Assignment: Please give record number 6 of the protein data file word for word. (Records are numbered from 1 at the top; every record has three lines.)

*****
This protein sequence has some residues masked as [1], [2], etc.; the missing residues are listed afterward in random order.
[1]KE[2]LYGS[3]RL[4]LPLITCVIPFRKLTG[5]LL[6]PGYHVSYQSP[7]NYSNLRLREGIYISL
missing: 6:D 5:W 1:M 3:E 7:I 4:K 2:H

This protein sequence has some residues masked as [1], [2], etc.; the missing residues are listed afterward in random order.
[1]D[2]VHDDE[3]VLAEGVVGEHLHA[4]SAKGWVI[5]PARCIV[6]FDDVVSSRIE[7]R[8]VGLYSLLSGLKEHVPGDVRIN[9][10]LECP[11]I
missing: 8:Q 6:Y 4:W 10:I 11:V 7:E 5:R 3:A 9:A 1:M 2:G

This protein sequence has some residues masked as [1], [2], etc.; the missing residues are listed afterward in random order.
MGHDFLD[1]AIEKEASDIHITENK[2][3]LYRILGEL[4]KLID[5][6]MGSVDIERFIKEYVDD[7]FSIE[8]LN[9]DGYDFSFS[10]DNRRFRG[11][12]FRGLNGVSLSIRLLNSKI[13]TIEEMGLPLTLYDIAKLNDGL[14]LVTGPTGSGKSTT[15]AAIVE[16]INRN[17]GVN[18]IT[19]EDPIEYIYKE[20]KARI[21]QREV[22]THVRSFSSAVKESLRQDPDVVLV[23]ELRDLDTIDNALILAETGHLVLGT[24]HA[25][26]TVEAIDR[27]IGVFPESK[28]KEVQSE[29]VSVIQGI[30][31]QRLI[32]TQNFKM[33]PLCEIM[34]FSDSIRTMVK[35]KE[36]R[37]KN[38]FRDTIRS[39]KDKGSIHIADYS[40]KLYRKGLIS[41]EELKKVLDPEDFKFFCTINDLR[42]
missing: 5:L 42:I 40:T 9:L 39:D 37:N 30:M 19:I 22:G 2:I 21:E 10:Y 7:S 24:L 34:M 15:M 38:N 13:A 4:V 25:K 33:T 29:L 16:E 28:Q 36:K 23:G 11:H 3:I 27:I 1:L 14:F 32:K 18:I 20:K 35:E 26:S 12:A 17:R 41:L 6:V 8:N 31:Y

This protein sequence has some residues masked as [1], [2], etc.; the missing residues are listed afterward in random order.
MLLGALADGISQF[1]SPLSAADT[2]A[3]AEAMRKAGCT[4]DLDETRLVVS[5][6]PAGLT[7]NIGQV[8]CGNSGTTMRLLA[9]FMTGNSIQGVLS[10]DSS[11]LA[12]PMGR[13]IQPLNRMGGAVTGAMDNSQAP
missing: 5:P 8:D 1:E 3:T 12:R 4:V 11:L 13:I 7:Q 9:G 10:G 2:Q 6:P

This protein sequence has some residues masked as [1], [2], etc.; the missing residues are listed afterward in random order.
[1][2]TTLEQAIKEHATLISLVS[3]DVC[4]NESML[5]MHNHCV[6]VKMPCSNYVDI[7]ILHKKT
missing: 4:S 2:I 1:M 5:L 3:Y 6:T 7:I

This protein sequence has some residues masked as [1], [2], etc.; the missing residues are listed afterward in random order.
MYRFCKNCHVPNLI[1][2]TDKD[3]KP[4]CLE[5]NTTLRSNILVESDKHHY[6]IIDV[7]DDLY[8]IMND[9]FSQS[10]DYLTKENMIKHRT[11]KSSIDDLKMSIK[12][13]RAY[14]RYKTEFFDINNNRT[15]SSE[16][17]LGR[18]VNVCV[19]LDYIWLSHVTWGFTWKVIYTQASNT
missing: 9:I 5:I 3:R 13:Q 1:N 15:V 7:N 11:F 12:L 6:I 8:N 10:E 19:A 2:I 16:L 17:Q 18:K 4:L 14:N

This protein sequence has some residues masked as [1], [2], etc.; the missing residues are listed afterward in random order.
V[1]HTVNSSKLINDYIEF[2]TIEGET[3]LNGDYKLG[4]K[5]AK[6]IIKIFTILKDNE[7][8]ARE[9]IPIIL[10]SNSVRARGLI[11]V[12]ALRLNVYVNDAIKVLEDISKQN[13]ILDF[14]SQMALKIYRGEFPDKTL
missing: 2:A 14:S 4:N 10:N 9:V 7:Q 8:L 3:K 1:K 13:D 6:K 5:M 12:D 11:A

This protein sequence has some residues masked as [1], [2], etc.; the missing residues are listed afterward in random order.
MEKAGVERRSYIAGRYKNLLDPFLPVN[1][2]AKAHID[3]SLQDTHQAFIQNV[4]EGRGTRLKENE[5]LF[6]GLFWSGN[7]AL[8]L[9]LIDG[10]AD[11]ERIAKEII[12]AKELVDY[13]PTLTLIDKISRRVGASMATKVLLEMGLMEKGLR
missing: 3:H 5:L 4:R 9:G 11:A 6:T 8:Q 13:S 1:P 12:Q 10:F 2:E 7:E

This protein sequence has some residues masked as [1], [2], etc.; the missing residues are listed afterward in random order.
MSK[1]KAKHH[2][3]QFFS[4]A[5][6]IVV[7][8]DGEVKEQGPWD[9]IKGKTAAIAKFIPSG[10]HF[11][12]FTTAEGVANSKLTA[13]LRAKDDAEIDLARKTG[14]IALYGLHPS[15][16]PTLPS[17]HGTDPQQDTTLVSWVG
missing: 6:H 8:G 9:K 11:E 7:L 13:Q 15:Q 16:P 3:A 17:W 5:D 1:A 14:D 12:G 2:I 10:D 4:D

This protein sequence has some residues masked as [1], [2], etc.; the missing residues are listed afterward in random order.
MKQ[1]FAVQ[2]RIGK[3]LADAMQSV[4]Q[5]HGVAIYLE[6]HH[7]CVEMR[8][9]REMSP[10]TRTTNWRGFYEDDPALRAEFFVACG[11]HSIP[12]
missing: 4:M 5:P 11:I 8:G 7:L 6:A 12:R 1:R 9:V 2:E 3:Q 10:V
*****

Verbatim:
This protein sequence has some residues masked as [1], [2], etc.; the missing residues are listed afterward in random order.
MYRFCKNCHVPNLI[1][2]TDKD[3]KP[4]CLE[5]NTTLRSNILVESDKHHY[6]IIDV[7]DDLY[8]IMND[9]FSQS[10]DYLTKENMIKHRT[11]KSSIDDLKMSIK[12][13]RAY[14]RYKTEFFDINNNRT[15]SSE[16][17]LGR[18]VNVCV[19]LDYIWLSHVTWGFTWKVIYTQASNT
missing: 9:I 5:I 3:R 13:Q 1:N 15:V 7:N 11:F 12:L 6:I 8:N 10:E 19:A 2:I 16:L 17:Q 18:K 4:L 14:N